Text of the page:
Originally found in Working Effectively with Unit Tests
In Java it’s common to unit test at the class level. The
Foo class will have an associated
FooTestsclass. Solitary Unit Tests follow two additional constraints:
- Never cross boundaries
- The Class Under Test should be the only concrete class found in a test.
In the same entry, Bill also defines a boundary as: ”... or even an ordinary class if that class is ‘outside’ the area your [sic] trying to work with or are responsible for”. Bill’s recommendation is a good one, but I find it too vague. Bill’s statement fails to give concrete advice on where to draw the line. My second constraint is a concrete (and admittedly restrictive) version of Bill’s recommendation. The concept of constraining a unit test such that ‘the Class Under Test should be the only concrete class found in a test’ sounds extreme, but it’s actually not that drastic if you assume a few things.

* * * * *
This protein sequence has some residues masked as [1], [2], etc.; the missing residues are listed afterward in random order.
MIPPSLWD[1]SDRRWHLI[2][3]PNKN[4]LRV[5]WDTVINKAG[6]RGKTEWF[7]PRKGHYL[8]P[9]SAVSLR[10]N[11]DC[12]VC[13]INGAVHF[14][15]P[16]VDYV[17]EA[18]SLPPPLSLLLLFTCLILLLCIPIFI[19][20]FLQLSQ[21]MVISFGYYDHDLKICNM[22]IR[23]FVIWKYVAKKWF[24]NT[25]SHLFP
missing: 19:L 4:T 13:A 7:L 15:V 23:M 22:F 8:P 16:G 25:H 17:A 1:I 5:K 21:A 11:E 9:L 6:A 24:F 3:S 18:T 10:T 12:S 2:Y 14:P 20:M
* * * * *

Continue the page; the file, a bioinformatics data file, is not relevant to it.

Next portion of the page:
- You’re using a framework that allows you to easily stub most concrete classes
- This constraint does not apply to any primitive or class that has a literal (e.g. int, Integer, String, etc)
- You’re using some type of automated refactoring tool.
Solitary Unit Test can be defined as:
Solitary Unit Testing is an activity by which methods of a class or functions of a namespace are tested to determine if they are fit for use. The tests used to determine if a class or namespace is functional should isolate the class or namespace under test by stubbing all collaboration with additional classes and namespaces.
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